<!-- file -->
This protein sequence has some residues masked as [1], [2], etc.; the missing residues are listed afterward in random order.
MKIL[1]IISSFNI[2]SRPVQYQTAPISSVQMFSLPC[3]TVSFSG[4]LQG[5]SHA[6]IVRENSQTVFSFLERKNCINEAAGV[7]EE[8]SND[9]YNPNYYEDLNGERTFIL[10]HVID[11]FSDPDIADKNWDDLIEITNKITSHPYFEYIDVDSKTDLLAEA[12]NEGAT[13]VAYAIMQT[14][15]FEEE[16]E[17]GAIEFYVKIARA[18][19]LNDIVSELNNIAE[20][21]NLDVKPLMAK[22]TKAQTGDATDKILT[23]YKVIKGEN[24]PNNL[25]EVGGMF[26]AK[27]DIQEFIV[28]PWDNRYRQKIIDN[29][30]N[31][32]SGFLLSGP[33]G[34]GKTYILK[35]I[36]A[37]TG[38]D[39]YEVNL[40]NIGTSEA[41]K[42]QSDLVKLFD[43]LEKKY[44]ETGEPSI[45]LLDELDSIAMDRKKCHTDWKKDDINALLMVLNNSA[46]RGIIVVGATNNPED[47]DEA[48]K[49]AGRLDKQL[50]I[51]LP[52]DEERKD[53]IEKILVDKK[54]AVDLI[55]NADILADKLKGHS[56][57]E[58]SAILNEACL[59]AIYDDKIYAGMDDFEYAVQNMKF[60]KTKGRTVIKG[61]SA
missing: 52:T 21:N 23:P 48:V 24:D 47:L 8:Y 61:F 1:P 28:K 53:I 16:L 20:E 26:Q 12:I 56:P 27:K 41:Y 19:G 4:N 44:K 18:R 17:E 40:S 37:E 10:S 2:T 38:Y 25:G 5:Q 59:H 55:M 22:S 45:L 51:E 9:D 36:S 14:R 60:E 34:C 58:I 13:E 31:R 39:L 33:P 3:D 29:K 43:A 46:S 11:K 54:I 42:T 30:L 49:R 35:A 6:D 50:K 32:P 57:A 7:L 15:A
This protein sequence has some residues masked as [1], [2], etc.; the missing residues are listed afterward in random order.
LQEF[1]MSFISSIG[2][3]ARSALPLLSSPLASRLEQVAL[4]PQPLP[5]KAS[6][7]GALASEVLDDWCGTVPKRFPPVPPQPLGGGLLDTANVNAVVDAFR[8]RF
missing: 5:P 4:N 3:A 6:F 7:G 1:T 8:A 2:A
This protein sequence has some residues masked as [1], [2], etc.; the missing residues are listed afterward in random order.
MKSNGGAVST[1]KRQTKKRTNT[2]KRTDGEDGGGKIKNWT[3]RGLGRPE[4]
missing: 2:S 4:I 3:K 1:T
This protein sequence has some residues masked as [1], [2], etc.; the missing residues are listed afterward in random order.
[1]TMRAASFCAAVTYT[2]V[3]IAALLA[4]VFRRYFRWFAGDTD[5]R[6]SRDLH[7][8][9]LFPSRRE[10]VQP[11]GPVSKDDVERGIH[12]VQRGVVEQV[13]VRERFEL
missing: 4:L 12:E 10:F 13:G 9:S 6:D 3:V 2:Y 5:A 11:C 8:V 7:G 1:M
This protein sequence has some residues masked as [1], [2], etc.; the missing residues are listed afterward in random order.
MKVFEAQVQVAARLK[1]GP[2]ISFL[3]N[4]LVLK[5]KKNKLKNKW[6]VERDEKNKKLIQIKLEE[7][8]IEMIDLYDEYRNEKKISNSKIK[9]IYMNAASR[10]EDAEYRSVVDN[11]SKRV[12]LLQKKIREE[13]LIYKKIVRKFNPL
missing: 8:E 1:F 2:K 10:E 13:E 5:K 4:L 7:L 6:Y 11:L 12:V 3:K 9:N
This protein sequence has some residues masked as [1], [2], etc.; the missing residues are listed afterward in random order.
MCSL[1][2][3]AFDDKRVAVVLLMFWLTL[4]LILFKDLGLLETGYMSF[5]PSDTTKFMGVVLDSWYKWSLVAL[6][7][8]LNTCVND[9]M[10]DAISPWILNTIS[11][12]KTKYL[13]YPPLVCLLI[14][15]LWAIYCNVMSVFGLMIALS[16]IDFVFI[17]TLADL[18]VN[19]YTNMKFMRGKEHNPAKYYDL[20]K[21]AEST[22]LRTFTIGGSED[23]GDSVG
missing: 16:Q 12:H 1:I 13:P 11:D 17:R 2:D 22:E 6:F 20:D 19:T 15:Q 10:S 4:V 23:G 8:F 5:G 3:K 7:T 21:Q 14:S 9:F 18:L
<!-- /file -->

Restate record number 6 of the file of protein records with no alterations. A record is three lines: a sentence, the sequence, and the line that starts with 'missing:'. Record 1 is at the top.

This protein sequence has some residues masked as [1], [2], etc.; the missing residues are listed afterward in random order.
MCSL[1][2][3]AFDDKRVAVVLLMFWLTL[4]LILFKDLGLLETGYMSF[5]PSDTTKFMGVVLDSWYKWSLVAL[6][7][8]LNTCVND[9]M[10]DAISPWILNTIS[11][12]KTKYL[13]YPPLVCLLI[14][15]LWAIYCNVMSVFGLMIALS[16]IDFVFI[17]TLADL[18]VN[19]YTNMKFMRGKEHNPAKYYDL[20]K[21]AEST[22]LRTFTIGGSED[23]GDSVG
missing: 16:Q 12:H 1:I 13:P 11:D 17:R 2:D 22:E 6:F 20:D 19:T 15:Q 10:S 4:V 23:G 8:F 5:G 3:K 7:T 21:Q 14:S 9:F 18:L